Our department has 8 medical groups, every medical group has at least 6 doctors, and nearly 9,000 thyroidectomy operations are performed every year. The general principle of perioperative management was that systolic pressure was required to be not >140 mmHg for hypertensive patients before operation in most cases, the level of postoperative blood pressure was similar with the preoperative level, and fasting blood glucose was required to be not >9 mmol/L for diabetics. Antiemetic drug was selectively used postoperatively. All patients received the same surgical approach using the capsular dissection principle (2): after general anesthesia was administered, the strap muscles were divided in the middle following a collar incision. The thyroid vessels were then ligated with knot or bipolar coagulation or with an ultrasound knife. The negative pressure drainage system was used in every patient. Before wound closure, routinely increasing lung pressure was used to identify possible bleeding sites, and routine postoperative inhibition of vomiting and maintenance of proper blood pressure were used to decrease the possibility of bleeding. Hemostatics was not routinely used postoperatively (Figure 1).
The chi-square test and Student's t-tests were used to assess the association between potential predictive variables and the occurrence of postoperative bleeding first, and then the factors that were significant in the univariate analysis were analyzed in multivariable regression analysis to determine the independent factors. All statistical analyses were performed using SPSS 20.0, and p < 0.05 was considered significant.
A total of 31,706 patients undergoing total thyroidectomy were ultimately enrolled; there were 24,263 (76.5%) females and 7,443 (23.5%) males with a mean age of 50.3 (range: 19–86) years. Smokers and drinkers were noted for 4,657 (14.7%) and 4,016 (13.0%) patients, respectively. A total of 8,409 (26.5%) patients were classified as overweight, and 3,599 (11.4%) patients were classified as obese. There were 5,371 (16.9%) and 4,426 (14.0%) patients with hypertension and diabetes, respectively. A total of 1,007 (3.2%) patients had a history of previous chemotherapy, and 566 (1.8%) patients had a history of previous radiotherapy. A total of 3,506 (11.1%) patients had low-molecular-weight heparin replacement. Benign disease was reported in 4,521 (14.3%) patients, papillary thyroid carcinoma was reported in 26,961 (85.0%) patients, medullary thyroid carcinoma was reported in 130 (0.4%) patients, and thyroid follicular carcinoma was reported in 94 (0.3%) patients. 14,652 (46.2%) patients had T1/T2 disease. Lateral neck dissection was performed in 11,773 (37.1%) patients, of whom 4,134 (13.0%) underwent bilateral neck dissection. Transient and permanent hypoparathyroidism occurred in 17,895 (56.4%) and 454 (1.4%) patients, respectively. Transient and permanent hoarseness occurred in 603 (1.9%) and 224 (0.7%) patients, respectively. Surgical site infection occurred in 145 (0.5%) patients.
Postoperative bleeding occurred in 311 (1.0%) patients. In 206 (66.2%, 206/311) patients, bleeding occurred within 4 h after the operation. In 75 (24.1%, 75/311) patients, bleeding occurred between 4 and 8 h after the operation. In 30 (9.6%, 30/311) patients, bleeding occurred 8 h after the operation, and no patients required immediate tracheotomy due to postoperative bleeding. Benign disease was reported in 48 (1.1%, 48/4,521) patients, and malignant disease was reported in 263 (1.0%, 263/27,185) patients. There was a similar incidence of postoperative bleeding in patients with benign or malignant disease (p = 0.551). There was one bleeding site in 243 (78.1%, 243/311) patients, two bleeding sites in 30 (9.6%, 30/311) patients, and three bleeding sites in 12 (3.9%, 12/311) patients; in the remaining patients, there were no apparent bleeding sites noted.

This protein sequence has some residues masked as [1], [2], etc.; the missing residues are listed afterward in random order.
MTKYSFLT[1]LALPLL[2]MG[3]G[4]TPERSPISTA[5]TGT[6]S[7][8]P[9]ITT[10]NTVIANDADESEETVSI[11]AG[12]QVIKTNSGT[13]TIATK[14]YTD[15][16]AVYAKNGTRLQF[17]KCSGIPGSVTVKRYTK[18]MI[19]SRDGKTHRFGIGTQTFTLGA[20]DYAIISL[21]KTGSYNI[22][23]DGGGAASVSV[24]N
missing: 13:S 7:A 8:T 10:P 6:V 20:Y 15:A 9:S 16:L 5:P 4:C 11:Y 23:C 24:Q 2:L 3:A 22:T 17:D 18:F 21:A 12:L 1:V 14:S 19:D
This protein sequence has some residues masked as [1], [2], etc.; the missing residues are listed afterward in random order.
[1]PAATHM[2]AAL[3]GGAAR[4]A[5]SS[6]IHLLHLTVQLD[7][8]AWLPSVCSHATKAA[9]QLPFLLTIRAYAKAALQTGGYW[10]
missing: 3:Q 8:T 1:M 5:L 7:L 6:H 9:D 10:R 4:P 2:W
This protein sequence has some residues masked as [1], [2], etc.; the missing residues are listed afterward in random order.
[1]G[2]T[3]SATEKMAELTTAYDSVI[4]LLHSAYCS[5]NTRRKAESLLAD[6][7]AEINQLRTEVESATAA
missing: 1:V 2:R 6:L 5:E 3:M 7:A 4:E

The branch of the superior thyroid artery was the most common arterial bleeding site, occurring in 124 (62.9%) patients, followed by the branch of the inferior thyroid artery, occurring in 53 (26.9%) patients, and the branch of the transverse cervical artery, occurring in 20 (10.2%) patients. The anterior jugular vein was the most common venous bleeding site, occurring in 85 (59.9%) patients, followed by the inferior vein in 30 (21.1%) patients, the branch of the internal jugular vein in 12 (8.5%) patients, the subfascial vein in 5 (3.5%) patients, the subcutaneous tissue in 5 (3.5%) patients, and the remnant thyroid tissue of Zuckerkandl's nodule in 5 (3.5%) patients (Table 1).
In benign disease patients with postoperative bleeding (n = 48), there were 32 (66.7%) females and 16 (33.3%) males, and the mean age was 50.2 (range: 22–68) years. There were 10 (20.8%) smokers and 8 (16.7%) drinkers. Fifteen patients (31.3%) were classified as overweight, and 5 (10.4%) patients were classified as obese. Hypertension was recorded in 6 (12.5%) patients, and diabetes was recorded in 5 (10.4%) patients. Five (10.4%) patients had undergone recent chemotherapy, and 3 (6.3%) patients had undergone recent radiotherapy. Low-molecular-weight heparin replacement was used in 5 (10.4%) patients. The mean operation time was 1 (range: 0.6–2.2) h. The association between clinical pathologic variables and postoperative bleeding is presented in Table 2. Univariable analysis revealed that age, hypertension, diabetes, BMI, and disease pathology were related to the occurrence of postoperative bleeding, and multivariable analysis confirmed that hypertension, diabetes, BMI, and disease pathology were independent factors affecting postoperative bleeding (Table 2).
Table 2. Association between clinical pathologic variables and postoperative bleeding in patients with benign disease.